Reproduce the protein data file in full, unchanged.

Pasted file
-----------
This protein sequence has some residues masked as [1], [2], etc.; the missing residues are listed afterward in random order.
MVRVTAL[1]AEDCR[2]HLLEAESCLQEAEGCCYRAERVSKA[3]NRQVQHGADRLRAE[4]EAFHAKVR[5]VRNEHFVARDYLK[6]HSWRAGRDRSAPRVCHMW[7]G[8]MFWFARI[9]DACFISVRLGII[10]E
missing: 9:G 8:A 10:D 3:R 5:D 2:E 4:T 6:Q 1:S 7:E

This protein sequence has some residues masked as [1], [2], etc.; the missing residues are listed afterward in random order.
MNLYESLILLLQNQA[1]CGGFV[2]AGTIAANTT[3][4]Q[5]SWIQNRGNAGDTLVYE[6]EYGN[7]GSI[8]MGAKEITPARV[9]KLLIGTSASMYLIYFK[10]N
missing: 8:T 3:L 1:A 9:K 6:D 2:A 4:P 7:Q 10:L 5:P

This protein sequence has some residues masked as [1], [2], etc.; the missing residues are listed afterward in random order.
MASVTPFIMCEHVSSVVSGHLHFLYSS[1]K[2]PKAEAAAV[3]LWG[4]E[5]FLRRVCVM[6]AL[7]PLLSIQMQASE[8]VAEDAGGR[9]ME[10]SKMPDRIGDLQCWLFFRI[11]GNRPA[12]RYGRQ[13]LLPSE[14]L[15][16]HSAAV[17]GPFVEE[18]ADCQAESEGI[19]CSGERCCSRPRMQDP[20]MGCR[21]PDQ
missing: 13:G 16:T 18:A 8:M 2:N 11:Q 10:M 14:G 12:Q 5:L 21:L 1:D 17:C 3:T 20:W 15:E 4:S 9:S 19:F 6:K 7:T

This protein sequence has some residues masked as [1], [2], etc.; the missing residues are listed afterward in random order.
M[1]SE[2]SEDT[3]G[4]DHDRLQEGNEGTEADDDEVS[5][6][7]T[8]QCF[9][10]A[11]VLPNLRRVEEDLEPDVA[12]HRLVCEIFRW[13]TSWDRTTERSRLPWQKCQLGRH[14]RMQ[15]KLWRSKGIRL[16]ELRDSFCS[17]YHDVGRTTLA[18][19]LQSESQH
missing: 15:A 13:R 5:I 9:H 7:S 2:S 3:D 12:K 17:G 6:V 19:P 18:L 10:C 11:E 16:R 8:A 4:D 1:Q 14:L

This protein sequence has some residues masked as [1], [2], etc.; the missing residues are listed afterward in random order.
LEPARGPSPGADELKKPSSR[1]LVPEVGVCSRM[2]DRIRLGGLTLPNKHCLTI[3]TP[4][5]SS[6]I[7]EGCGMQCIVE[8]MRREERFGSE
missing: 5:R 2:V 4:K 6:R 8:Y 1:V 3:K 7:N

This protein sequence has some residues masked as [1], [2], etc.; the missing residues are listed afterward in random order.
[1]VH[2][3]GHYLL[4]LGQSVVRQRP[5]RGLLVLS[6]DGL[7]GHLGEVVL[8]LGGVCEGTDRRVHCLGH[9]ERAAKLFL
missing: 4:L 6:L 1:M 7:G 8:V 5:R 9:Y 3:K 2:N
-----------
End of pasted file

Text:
This protein sequence has some residues masked as [1], [2], etc.; the missing residues are listed afterward in random order.
MVRVTAL[1]AEDCR[2]HLLEAESCLQEAEGCCYRAERVSKA[3]NRQVQHGADRLRAE[4]EAFHAKVR[5]VRNEHFVARDYLK[6]HSWRAGRDRSAPRVCHMW[7]G[8]MFWFARI[9]DACFISVRLGII[10]E
missing: 9:G 8:A 10:D 3:R 5:D 2:E 4:T 6:Q 1:S 7:E

This protein sequence has some residues masked as [1], [2], etc.; the missing residues are listed afterward in random order.
MNLYESLILLLQNQA[1]CGGFV[2]AGTIAANTT[3][4]Q[5]SWIQNRGNAGDTLVYE[6]EYGN[7]GSI[8]MGAKEITPARV[9]KLLIGTSASMYLIYFK[10]N
missing: 8:T 3:L 1:A 9:K 6:D 2:A 4:P 7:Q 10:L 5:P

This protein sequence has some residues masked as [1], [2], etc.; the missing residues are listed afterward in random order.
MASVTPFIMCEHVSSVVSGHLHFLYSS[1]K[2]PKAEAAAV[3]LWG[4]E[5]FLRRVCVM[6]AL[7]PLLSIQMQASE[8]VAEDAGGR[9]ME[10]SKMPDRIGDLQCWLFFRI[11]GNRPA[12]RYGRQ[13]LLPSE[14]L[15][16]HSAAV[17]GPFVEE[18]ADCQAESEGI[19]CSGERCCSRPRMQDP[20]MGCR[21]PDQ
missing: 13:G 16:T 18:A 8:M 2:N 11:Q 10:M 14:G 12:Q 5:L 21:L 1:D 17:C 3:T 20:W 15:E 4:S 9:S 19:F 6:K 7:T

This protein sequence has some residues masked as [1], [2], etc.; the missing residues are listed afterward in random order.
M[1]SE[2]SEDT[3]G[4]DHDRLQEGNEGTEADDDEVS[5][6][7]T[8]QCF[9][10]A[11]VLPNLRRVEEDLEPDVA[12]HRLVCEIFRW[13]TSWDRTTERSRLPWQKCQLGRH[14]RMQ[15]KLWRSKGIRL[16]ELRDSFCS[17]YHDVGRTTLA[18][19]LQSESQH
missing: 15:A 13:R 5:I 9:H 7:S 2:S 3:D 12:K 17:G 6:V 19:P 18:L 10:C 11:E 16:R 8:A 4:D 1:Q 14:L

This protein sequence has some residues masked as [1], [2], etc.; the missing residues are listed afterward in random order.
LEPARGPSPGADELKKPSSR[1]LVPEVGVCSRM[2]DRIRLGGLTLPNKHCLTI[3]TP[4][5]SS[6]I[7]EGCGMQCIVE[8]MRREERFGSE
missing: 5:R 2:V 4:K 6:R 8:Y 1:V 3:K 7:N

This protein sequence has some residues masked as [1], [2], etc.; the missing residues are listed afterward in random order.
[1]VH[2][3]GHYLL[4]LGQSVVRQRP[5]RGLLVLS[6]DGL[7]GHLGEVVL[8]LGGVCEGTDRRVHCLGH[9]ERAAKLFL
missing: 4:L 6:L 1:M 7:G 8:V 5:R 9:Y 3:K 2:N